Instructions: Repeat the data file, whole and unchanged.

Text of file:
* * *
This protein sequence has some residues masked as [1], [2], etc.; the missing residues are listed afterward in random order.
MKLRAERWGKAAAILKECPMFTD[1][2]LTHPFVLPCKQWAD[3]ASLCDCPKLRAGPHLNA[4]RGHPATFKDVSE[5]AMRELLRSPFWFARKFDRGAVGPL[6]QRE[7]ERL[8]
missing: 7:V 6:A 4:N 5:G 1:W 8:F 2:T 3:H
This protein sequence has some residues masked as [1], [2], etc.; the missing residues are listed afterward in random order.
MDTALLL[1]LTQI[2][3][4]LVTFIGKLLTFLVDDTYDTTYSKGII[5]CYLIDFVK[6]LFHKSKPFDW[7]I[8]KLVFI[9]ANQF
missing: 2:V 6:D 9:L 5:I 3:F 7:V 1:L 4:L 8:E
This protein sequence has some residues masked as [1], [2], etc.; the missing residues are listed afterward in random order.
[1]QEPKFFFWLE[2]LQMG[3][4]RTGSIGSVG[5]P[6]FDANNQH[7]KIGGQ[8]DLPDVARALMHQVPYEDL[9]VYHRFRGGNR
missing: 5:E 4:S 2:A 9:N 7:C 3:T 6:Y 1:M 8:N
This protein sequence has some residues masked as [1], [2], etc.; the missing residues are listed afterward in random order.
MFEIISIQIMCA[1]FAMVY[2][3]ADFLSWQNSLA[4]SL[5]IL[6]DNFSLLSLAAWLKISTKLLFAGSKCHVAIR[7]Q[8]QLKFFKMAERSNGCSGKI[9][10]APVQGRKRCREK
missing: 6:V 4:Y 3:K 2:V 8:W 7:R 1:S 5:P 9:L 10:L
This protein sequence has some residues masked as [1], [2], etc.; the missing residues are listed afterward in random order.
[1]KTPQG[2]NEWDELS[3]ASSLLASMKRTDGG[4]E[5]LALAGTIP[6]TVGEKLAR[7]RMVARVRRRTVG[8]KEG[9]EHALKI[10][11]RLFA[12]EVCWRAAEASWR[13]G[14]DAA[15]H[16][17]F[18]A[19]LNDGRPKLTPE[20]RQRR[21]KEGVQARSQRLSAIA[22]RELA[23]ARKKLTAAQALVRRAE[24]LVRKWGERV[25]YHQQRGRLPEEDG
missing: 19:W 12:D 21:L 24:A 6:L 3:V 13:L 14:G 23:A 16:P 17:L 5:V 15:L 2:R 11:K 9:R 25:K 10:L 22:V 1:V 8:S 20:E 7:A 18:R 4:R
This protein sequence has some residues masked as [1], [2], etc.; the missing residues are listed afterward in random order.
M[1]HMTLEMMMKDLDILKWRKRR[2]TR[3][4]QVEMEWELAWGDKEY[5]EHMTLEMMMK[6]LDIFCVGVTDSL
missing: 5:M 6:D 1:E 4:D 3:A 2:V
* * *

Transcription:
This protein sequence has some residues masked as [1], [2], etc.; the missing residues are listed afterward in random order.
MKLRAERWGKAAAILKECPMFTD[1][2]LTHPFVLPCKQWAD[3]ASLCDCPKLRAGPHLNA[4]RGHPATFKDVSE[5]AMRELLRSPFWFARKFDRGAVGPL[6]QRE[7]ERL[8]
missing: 7:V 6:A 4:N 5:G 1:W 8:F 2:T 3:H
This protein sequence has some residues masked as [1], [2], etc.; the missing residues are listed afterward in random order.
MDTALLL[1]LTQI[2][3][4]LVTFIGKLLTFLVDDTYDTTYSKGII[5]CYLIDFVK[6]LFHKSKPFDW[7]I[8]KLVFI[9]ANQF
missing: 2:V 6:D 9:L 5:I 3:F 7:V 1:L 4:L 8:E
This protein sequence has some residues masked as [1], [2], etc.; the missing residues are listed afterward in random order.
[1]QEPKFFFWLE[2]LQMG[3][4]RTGSIGSVG[5]P[6]FDANNQH[7]KIGGQ[8]DLPDVARALMHQVPYEDL[9]VYHRFRGGNR
missing: 5:E 4:S 2:A 9:N 7:C 3:T 6:Y 1:M 8:N
This protein sequence has some residues masked as [1], [2], etc.; the missing residues are listed afterward in random order.
MFEIISIQIMCA[1]FAMVY[2][3]ADFLSWQNSLA[4]SL[5]IL[6]DNFSLLSLAAWLKISTKLLFAGSKCHVAIR[7]Q[8]QLKFFKMAERSNGCSGKI[9][10]APVQGRKRCREK
missing: 6:V 4:Y 3:K 2:V 8:W 7:R 1:S 5:P 9:L 10:L
This protein sequence has some residues masked as [1], [2], etc.; the missing residues are listed afterward in random order.
[1]KTPQG[2]NEWDELS[3]ASSLLASMKRTDGG[4]E[5]LALAGTIP[6]TVGEKLAR[7]RMVARVRRRTVG[8]KEG[9]EHALKI[10][11]RLFA[12]EVCWRAAEASWR[13]G[14]DAA[15]H[16][17]F[18]A[19]LNDGRPKLTPE[20]RQRR[21]KEGVQARSQRLSAIA[22]RELA[23]ARKKLTAAQALVRRAE[24]LVRKWGERV[25]YHQQRGRLPEEDG
missing: 19:W 12:D 21:L 24:A 6:L 3:V 13:L 14:G 23:A 16:P 17:L 5:V 15:L 2:R 11:K 9:R 25:K 10:L 22:V 1:V 8:S 20:E 7:A 18:R 4:R
This protein sequence has some residues masked as [1], [2], etc.; the missing residues are listed afterward in random order.
M[1]HMTLEMMMKDLDILKWRKRR[2]TR[3][4]QVEMEWELAWGDKEY[5]EHMTLEMMMK[6]LDIFCVGVTDSL
missing: 5:M 6:D 1:E 4:D 3:A 2:V